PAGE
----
The arrest of six people for conspiring to sell a spot on the GOP ballot for mayor is focusing new attention on the Republican nominating process.
Tony Bennett is a two-time felon. He was convicted of murder and sentenced to 25 years to life in prison. He's been free since 2008 because a former Queens Assistant District Attorney violated a basic rule-of-law; he withheld critical evidence from Bennett’s attorney.
Is a rift opening up between Mayor Michael Bloomberg and City Council Speaker Christine Quinn? The two have worked closely but are disagreeing sharply over council legislation that would create an independent monitor for the New York Police Department. It’s one of a number of issues that are showing a rift between the mayor and the woman who hopes to replace him.
A handful of performances, both on and off Broadway, are making headlines this month — for reasons both good and bad: Of one of the newest shows on the Great White Way, one critic fumes: "It's one of the worst things that I've seen on Broadway in I don't know how long."
Cardinal Jorge Bergoglio is the first Jesuit to ever be chosen Pope. The Argentine joined the Society of Jesus in 1958 and eventually became leader of all Jesuits in Argentina.
Leaked internal Veterans Affairs documents obtained by the Center for Investigative Reporting show that delays at Department of Veterans Affairs New York office are far worse than the agency has publicly let on.
Four area teens are among the 40 high school students gathered in Washington DC, to compete in the Intel Science Talent Search.
In another sign of the changing media landscape Time Warner is breaking up with Time Inc.
A New York woman is leading the fight to change the way New York State defines rape.
On any given night in January, there were more than 50,000 people sleeping in New York City shelters, according to a new report from a homeless advocacy group.
Tom Hanks, Alec Baldwin, Bette Midler. These are some of the big stars landing on Broadway this spring season. And even before the stars come out, a number of other shows are drawing attention.
There is widespread and poorly regulated use of anti-psychotic medications by several New York City nursing homes, according to a new investigation by the Gotham Gazette.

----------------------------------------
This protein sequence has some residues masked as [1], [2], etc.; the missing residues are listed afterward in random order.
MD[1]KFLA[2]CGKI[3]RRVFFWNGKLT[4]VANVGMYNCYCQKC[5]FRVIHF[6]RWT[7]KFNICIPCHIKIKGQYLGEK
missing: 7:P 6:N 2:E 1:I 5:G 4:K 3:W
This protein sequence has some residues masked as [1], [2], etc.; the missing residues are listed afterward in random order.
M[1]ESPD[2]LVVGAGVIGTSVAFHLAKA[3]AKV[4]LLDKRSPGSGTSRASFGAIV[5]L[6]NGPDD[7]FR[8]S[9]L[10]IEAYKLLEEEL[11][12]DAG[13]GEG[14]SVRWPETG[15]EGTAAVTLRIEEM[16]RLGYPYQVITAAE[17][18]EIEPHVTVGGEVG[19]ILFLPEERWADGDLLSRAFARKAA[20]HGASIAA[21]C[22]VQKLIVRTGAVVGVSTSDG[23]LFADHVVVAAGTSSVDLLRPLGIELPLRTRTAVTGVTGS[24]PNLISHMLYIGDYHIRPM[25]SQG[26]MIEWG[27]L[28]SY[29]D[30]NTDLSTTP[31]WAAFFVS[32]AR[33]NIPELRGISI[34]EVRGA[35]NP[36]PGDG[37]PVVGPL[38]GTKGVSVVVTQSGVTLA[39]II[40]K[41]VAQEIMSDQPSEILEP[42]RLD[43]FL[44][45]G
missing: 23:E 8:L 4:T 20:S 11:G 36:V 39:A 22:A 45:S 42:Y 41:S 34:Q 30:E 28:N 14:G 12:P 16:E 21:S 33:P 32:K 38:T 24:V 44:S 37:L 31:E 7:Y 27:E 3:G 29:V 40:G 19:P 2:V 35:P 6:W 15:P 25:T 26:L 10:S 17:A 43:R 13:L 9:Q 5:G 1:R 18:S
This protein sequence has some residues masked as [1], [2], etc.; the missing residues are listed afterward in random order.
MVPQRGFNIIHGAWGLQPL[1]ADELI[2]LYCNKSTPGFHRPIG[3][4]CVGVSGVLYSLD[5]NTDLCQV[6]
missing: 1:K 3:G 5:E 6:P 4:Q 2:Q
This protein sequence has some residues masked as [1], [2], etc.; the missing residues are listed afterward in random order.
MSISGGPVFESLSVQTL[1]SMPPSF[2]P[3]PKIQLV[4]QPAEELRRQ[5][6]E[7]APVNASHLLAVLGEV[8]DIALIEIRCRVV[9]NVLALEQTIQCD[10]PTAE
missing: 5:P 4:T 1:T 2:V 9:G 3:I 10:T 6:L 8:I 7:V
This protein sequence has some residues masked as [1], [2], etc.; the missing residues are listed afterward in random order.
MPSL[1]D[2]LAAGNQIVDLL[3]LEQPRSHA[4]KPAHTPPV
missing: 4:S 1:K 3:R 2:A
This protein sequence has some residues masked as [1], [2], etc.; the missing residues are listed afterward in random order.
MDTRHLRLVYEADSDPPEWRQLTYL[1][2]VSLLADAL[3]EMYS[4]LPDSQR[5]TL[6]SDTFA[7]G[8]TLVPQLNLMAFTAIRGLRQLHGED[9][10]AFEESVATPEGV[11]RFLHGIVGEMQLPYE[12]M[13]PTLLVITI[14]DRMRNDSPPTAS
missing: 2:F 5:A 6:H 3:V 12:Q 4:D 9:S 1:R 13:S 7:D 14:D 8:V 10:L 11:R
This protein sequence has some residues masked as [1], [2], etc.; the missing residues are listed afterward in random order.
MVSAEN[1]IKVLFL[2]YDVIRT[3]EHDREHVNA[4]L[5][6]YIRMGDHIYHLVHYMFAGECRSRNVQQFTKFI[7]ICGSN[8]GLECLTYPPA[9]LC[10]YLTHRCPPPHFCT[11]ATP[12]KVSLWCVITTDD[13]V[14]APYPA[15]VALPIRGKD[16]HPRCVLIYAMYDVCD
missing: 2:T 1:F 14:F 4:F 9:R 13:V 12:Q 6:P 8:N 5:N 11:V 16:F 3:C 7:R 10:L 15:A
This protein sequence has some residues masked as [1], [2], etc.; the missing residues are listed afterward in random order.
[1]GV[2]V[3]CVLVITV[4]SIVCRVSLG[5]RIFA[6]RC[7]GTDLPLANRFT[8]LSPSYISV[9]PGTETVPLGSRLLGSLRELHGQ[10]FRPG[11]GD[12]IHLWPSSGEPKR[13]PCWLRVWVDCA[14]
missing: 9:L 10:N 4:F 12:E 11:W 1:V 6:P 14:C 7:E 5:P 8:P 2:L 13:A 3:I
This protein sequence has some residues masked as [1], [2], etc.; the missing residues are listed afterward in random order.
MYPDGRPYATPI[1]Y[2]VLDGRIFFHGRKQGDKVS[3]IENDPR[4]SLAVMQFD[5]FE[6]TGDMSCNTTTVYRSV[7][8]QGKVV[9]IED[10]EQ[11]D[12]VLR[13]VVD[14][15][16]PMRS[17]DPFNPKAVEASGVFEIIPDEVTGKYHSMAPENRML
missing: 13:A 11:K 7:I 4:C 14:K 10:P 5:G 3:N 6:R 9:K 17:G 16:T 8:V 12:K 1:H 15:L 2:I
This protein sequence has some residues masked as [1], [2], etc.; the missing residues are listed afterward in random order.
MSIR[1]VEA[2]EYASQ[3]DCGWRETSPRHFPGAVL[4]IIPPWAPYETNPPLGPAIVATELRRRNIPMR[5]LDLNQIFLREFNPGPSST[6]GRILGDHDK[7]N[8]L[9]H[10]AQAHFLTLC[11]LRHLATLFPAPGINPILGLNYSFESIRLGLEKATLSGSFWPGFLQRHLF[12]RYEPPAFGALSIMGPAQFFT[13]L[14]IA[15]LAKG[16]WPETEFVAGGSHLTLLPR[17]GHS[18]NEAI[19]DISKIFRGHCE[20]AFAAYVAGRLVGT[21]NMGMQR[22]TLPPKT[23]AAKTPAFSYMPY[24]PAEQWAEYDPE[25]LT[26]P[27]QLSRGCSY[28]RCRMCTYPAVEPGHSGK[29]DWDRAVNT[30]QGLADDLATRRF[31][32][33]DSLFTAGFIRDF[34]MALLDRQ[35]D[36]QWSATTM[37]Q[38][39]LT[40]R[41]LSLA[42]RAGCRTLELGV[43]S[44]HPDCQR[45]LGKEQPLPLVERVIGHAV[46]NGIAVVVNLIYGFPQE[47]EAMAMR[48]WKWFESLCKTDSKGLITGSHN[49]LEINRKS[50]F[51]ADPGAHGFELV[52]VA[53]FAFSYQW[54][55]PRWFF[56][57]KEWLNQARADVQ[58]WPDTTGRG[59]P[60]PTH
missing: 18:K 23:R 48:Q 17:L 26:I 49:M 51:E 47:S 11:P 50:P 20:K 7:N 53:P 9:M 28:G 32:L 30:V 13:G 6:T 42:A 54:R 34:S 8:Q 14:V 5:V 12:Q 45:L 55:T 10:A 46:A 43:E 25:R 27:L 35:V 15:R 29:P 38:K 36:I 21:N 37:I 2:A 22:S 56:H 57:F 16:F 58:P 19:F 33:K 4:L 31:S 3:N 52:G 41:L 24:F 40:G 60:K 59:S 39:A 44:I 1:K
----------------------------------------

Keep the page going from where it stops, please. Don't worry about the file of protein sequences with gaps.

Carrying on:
Cardinal Timothy Dolan was deposed Wednesday in an abuse case against Roman Catholic clergy in the Archdiocese of Milwaukee, which he led from 2002 until 2009.
A meteor exploded in the sky above Russia Friday morning. But astrophysicist Neil deGrasse Tyson says that's tiny compared to asteroid 2012 DA14, which will be flying by the Earth Friday afternoon.
Animal migration, slaves and a partnership with Cuba are some of the highlights of the dance season that’s starting in New York City.
New Jersey Senator Frank Lautenberg says he will not seek re-election in 2014.
The U.S. Postal Service’s decision to suspend Saturday delivery is unwelcomed news for the struggling magazine industry. The glossies tend to arrive at the start of the weekend, when readers have more time to peruse stories and advertisements.
"It's the most flexible money that we have in our whole toolkit, if you will, of federal efforts after disasters."
Standard and Poor’s is the first rating agency to face civil fraud charges from the federal government. The Justice Department filed a civil complaint against the company on Monday. It’s the first federal enforcement action against a credit rating firm since the financial crisis almost five years ago.
Governor Andrew Cuomo has a plan to buy homes in flood-prone areas and then demolish them, creating more undeveloped coastline for the state.